Purpose: This study assessed within a Midwestern LGBT population whether, and the extent to which, transgender identity was associated with elevated odds of reported discrimination, depression symptoms, and suicide attempts.
Methods: Based on survey data collected online from respondents who self-identified as lesbian, gay, bisexual, and/or transgender persons over the age of 19 in Nebraska in 2010, this study performed bivariate t- or chisquare tests and multivariate logistic regression analysis to examine differences in reported discrimination, depression symptoms, suicide attempts, and self-acceptance of LGBT identity between 91 transgender and 676 nontransgender respondents.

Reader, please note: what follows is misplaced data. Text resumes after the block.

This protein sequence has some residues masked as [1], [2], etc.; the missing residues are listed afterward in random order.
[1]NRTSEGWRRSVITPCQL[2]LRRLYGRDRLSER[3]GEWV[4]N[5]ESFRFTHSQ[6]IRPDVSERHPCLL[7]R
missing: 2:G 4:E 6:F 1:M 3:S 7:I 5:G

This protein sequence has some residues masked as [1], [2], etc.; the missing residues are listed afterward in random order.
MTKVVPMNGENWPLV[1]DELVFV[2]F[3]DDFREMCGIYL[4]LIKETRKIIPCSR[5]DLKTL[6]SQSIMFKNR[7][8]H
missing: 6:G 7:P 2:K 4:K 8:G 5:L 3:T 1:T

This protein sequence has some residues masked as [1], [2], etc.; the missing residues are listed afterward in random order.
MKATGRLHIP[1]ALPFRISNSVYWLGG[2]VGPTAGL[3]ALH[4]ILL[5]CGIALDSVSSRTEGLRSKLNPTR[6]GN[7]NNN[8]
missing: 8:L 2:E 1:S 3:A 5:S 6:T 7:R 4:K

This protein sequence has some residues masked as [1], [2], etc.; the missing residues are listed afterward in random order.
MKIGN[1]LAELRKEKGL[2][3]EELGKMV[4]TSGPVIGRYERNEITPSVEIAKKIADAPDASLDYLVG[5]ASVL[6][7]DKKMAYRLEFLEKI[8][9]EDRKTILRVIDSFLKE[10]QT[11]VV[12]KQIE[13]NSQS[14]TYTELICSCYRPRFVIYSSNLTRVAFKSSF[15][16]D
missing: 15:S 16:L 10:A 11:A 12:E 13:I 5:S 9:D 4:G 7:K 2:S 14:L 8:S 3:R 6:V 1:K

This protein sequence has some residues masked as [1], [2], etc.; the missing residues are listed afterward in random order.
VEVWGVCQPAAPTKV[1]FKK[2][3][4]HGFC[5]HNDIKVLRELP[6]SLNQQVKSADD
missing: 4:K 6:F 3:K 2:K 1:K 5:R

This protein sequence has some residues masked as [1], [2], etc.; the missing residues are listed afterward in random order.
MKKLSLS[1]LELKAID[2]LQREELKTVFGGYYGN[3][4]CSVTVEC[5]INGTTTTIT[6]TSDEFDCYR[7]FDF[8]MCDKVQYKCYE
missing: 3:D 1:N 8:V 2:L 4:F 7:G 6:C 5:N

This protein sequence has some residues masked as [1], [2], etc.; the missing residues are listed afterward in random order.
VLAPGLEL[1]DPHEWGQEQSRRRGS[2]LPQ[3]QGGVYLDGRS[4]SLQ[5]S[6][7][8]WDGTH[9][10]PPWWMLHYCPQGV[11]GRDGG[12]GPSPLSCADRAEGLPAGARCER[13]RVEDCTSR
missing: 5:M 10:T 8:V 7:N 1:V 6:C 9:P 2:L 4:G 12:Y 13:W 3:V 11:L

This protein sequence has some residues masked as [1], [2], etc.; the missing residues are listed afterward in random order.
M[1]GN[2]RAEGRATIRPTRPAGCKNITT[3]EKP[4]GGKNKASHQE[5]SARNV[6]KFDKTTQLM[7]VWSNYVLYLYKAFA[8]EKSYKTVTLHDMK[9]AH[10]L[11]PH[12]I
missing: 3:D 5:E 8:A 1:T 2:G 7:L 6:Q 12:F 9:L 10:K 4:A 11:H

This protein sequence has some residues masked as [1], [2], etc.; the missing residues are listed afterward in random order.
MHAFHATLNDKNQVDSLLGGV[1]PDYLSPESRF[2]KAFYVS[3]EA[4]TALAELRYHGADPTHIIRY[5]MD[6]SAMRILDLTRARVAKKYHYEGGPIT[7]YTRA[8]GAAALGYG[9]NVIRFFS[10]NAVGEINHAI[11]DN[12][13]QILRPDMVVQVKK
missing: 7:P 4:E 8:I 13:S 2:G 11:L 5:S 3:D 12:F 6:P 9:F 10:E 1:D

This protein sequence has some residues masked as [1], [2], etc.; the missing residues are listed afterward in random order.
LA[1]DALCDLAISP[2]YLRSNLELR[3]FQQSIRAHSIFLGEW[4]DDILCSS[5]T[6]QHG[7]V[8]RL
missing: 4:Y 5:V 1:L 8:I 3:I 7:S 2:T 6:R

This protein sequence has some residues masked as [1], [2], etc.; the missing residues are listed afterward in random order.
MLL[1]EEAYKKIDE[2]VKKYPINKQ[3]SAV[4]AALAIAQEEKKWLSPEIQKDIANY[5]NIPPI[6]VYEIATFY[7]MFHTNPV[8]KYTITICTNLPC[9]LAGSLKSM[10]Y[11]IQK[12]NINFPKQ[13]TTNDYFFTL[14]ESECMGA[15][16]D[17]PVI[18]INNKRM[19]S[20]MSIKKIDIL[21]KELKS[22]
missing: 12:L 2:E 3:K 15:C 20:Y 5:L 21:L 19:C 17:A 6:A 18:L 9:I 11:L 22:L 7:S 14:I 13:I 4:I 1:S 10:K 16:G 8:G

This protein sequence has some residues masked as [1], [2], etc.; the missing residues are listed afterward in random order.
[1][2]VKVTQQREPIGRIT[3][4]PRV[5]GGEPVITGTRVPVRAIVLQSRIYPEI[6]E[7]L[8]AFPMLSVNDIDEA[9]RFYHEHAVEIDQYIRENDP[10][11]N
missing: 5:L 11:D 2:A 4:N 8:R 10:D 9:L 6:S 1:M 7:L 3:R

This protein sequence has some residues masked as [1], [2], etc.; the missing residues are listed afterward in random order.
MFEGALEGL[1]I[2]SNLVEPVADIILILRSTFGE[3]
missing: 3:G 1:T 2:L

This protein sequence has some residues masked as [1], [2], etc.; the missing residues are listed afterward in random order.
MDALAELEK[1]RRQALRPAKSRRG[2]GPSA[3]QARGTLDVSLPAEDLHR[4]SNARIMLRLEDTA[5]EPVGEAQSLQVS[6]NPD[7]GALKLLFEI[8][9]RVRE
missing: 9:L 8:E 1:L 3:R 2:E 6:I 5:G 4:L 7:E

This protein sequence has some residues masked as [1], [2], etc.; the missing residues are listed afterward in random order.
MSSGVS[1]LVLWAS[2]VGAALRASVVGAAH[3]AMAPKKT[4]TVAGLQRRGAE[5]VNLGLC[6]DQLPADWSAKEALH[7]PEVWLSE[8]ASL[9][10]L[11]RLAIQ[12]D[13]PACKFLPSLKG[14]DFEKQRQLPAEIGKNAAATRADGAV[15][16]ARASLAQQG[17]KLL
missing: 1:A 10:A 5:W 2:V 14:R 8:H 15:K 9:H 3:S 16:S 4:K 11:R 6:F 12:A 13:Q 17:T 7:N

Results: After controlling for the effects of selected confounders, transgender identity was associated with higher odds of reported discrimination (OR = 2.63, p < 0.01), depression symptoms (OR = 2.33, p < 0.05), and attempted suicides (OR = 2.59, p < 0.01) when compared with nontransgender individuals. Self-acceptance of LGBT identity was associated with substantially lower odds of reporting depression symptoms (OR = 0.46, p < 0.001).
Conclusion: Relative to nontransgender LGB individuals, transgender individuals were more likely to report discrimination, depression symptoms, and attempted suicides. Lack of self-acceptance of LGBT identity was associated with depression symptoms among transgender individuals.
Su, Dejun; Irwin, Jay A.; Fisher, Christopher; Ramos, Athena; Kelley, Megan; Mendoza, Diana Ariss Rogel; and Coleman, Jason D., "Mental Health Disparities Within the LGBT Population: A Comparison Between Transgender and Nontransgender Individuals" (2016). Sociology and Anthropology Faculty Publications. 9.